Wednesday, December 31, 2008

Scents that were beautiful in 2008

Here is something I recognize:  what smells good to my sniffer is subject to change.  There is recurring change, such as weather, season, time of day, mood, headache factor.  And there is evolutionary change, as in I liked the smell of bubble gum and Jolly Ranchers when I was young, but not any more.  Or, as in, that Amarige that smelled SO good right after I started this journey?  Not so much.

Since I think it might be valuable to track my evolutionary change, I'm going to add today's angle of reflection on this past year:  Things that smelled good in 2008.  I thought it might be interesting to look back, not just right now, but on this record in the future, and see how the current crop fares with my future nose.

After all...despite my general distaste, I had one good dance with Kingdom...and there was at least one skank that hit a GOOD nerve, albeit very late in the year (Theo Fenell).  Here goes...

1st trimester--remember, I am being honest, which means I am not editing for cool factor:

WORKED:  Magie Noir.  Frank Los Angeles (#1).  Bois Blond.  Amarige.  Fleur de Narcisse.  Poeme.  Shalimar.  Hermes Hiris.  Poeme.  SIP Black Rosette.*  Bois des Isles.  Bulgari Au The Vert.  Songes.  Lolita Lempicka.  L'eau d'Issey.  BBW Sandalwood Rose.

DIDN'T WORK, BUT TRIED:  Arpege.  Fracas.  Diorissimo.  Rose Poivree.  Soir de Lune. SIP Black Rosette.*  

*How, you ask, does Black Rosette get both?  Because I thought I was smelling something toxic when it opened.  Because I thought for sure I was about to have my first scrubber, but I couldn't help continuing to sniff.  Because I kept on checking, and then OH, MY it started to morph, and I went for a ride.  Because it ended up as something I'd call beautiful.  Because I had no idea what to do with it--wear it, throw it away, hide it.  Because I tried it again the next day to see what would happen.  Because I wanted it, and had a minor coronary when I got my first gander at real perfume prices.  Because it was amazing.  Because of Black Rosette, and went back and ordered three sample sets of various types.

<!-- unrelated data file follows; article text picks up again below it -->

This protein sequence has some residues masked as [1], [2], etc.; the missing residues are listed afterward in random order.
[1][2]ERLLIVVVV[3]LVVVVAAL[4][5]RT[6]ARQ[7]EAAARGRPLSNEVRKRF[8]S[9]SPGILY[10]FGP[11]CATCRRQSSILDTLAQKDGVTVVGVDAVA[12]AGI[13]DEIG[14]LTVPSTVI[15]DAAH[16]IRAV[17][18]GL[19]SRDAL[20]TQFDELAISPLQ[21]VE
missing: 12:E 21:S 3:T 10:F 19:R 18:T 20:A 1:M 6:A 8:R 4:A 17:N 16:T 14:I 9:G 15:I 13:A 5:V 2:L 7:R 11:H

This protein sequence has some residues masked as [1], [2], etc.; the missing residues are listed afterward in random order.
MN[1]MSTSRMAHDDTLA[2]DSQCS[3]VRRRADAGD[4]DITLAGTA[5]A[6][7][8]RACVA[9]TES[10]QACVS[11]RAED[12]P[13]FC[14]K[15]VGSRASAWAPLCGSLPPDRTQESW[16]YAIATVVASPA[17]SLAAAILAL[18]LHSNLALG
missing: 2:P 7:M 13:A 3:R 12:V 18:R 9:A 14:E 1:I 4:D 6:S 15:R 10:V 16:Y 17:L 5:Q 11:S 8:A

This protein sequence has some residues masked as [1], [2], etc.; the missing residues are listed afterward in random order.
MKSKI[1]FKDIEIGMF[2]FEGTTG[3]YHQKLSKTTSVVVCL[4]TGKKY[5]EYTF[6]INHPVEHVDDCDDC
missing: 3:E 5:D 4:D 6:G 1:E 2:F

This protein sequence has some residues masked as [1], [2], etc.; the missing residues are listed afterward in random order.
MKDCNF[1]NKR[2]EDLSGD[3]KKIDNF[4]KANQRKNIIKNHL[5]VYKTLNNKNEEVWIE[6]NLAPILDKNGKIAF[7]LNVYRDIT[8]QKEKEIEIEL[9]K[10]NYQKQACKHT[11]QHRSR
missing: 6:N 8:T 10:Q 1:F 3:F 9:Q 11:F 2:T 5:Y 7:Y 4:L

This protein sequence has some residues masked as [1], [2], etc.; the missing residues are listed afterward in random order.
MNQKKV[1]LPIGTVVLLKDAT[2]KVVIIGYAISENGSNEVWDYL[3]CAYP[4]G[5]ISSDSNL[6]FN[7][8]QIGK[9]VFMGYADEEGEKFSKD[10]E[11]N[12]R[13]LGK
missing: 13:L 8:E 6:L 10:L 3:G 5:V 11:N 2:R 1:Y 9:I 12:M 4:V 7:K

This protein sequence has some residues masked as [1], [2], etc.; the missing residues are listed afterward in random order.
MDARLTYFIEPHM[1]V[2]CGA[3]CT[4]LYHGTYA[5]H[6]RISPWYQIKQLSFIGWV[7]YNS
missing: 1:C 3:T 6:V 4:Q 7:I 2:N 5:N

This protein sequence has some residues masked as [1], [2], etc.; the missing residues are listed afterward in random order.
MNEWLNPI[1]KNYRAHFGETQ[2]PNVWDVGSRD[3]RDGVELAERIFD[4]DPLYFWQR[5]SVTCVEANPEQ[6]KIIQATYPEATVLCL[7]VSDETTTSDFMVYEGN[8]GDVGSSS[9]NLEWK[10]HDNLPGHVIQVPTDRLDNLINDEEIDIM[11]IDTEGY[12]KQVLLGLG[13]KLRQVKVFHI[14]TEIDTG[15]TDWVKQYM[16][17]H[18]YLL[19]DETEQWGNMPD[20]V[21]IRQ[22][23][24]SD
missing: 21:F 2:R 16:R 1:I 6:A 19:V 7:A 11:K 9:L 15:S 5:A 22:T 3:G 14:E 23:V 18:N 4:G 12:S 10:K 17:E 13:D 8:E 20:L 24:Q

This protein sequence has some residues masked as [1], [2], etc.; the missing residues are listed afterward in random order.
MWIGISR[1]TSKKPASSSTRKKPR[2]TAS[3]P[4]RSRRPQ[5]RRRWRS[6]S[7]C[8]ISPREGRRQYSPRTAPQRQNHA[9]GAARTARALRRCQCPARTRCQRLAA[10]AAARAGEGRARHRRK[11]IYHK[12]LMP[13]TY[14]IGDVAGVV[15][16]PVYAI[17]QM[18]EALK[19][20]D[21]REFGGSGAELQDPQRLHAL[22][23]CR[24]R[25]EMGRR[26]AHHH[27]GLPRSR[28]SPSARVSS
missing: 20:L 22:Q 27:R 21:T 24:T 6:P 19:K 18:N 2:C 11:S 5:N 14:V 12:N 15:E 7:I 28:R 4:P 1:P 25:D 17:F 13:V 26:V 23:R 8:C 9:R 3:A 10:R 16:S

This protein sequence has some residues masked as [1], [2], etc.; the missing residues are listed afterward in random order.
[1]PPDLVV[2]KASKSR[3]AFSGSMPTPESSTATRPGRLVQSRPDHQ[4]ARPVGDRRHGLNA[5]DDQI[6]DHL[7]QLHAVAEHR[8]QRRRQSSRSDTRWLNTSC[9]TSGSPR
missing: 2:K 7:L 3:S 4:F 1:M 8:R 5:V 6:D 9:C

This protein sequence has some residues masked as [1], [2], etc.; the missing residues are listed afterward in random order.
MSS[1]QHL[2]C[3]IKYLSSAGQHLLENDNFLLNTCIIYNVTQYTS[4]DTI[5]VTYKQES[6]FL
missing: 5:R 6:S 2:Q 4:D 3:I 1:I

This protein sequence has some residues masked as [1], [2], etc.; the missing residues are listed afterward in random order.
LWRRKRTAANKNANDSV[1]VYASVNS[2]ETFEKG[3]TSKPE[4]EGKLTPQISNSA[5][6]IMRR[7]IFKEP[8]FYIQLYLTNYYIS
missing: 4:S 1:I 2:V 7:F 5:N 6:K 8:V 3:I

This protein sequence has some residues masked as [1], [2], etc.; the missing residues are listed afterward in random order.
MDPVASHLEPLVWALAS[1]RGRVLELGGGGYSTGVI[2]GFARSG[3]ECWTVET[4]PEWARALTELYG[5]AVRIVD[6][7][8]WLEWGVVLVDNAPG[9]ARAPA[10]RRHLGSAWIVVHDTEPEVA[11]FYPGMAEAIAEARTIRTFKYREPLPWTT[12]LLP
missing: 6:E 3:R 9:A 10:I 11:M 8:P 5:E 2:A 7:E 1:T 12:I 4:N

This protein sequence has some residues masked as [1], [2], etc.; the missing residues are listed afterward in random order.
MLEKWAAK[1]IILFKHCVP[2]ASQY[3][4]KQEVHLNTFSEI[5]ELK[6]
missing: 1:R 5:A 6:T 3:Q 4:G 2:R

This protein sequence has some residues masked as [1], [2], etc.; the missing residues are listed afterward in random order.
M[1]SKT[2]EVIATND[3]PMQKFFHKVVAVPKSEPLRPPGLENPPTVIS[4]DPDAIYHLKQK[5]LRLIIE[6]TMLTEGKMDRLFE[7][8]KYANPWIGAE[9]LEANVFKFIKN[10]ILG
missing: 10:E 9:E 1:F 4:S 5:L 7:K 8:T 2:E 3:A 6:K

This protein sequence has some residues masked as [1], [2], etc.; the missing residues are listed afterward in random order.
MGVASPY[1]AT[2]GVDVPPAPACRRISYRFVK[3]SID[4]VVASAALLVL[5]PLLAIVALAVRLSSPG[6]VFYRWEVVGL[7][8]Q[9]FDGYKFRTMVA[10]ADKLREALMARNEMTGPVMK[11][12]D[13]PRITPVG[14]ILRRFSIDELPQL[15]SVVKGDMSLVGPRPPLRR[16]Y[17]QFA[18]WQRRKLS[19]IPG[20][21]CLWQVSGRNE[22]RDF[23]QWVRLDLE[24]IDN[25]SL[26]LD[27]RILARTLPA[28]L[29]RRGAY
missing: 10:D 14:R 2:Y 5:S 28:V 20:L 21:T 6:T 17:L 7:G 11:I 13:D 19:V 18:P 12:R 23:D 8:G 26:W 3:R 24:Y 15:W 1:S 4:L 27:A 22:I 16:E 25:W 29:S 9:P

2nd trimester-- Nearly all of the above happy scents continued to be happy, and I added in: Jose Eisenberg Jose.  Manuel Canovas Ballade Verte.  En Passant.  28 La Pausa.  Yves Rocher Voile de Amber.  Poivre Piquant.  Cuir Mauresque.  Organza Indecence.  Gucci by Gucci.  Jean Paul Gaultier Fragile.  Nemat Narcissus.  Cinema.  Bandit.  Madame Rochas.  24 Fauborg.  Cashmere Mist.  Reverie au Jardin.  Bel Respiro.  Diorissimo.  Vent Vert.  Niki de St. Phalle.  Van Cleef & Arpels First.  TDC Bois d'Iris.

Not:  Rose Ikebana (I smelled...nothing).  Fracas.  Mandragore.  Lolita Lempicka.  Parfum Sacre.  Soir de Lune.  L'Eau de Issey.

3rd trimester-- Writing Lyrical Poetry.  Bond No. 9 Little Italy.  Bulgari Black.  Ormonde Jayne Woman.  Parfum de Therese, Une Rose.  Angelique Noir.  Jean Paul Gaultier Classique.  Jolie Madame.  Mandragore.  L'Ombre Fauve.  Chergui.  Aqua di Parma Iris Nobile (edt and edp).  Prada Iris.  Parfum Sacre.  Narcisse Noir.  TDC des Sens et Bois, Osmanthus.  Black Cashmere.  L'eau de Issey.  Odalisque.  L'Heure Bleu.

Not: Fracas.  Cashmere Mist.  La Chasse Aux Papillons.  Soir de Lune.  

Coming out/recent-- Theo Fennell.  Amouage Jubilation 25, Lyric Woman.  Carons for men (3rd Man, Pour Homme, L'Anarchiste.)  Diorella.  Gucci Envy.  Arpege.  Feminite du Bois.  Rose Ikebana.  Soir de Lune.  Nu.  Coty Chypre.  JLS #2 (Chypre).  CB Cradle of Light.  Liz Zorn Journeyman.

Not: Fracas.**  L'Eau de Issey.
**I think I need to try it again...in the beginning, I spritzed, but in subsequent trimesters, I've been relying on a solid version...but still...as much as I might like a good big white floral, this is just...not.quite.right.  All in all, I think I'd still rather wear Amarige, if I were to go in this direction.  Unless Cradle of Light showed up on my doorstep.  Or Drama Nuui.  But still, those have green, and we're talking tuberose slam-down here.  Any hoo how...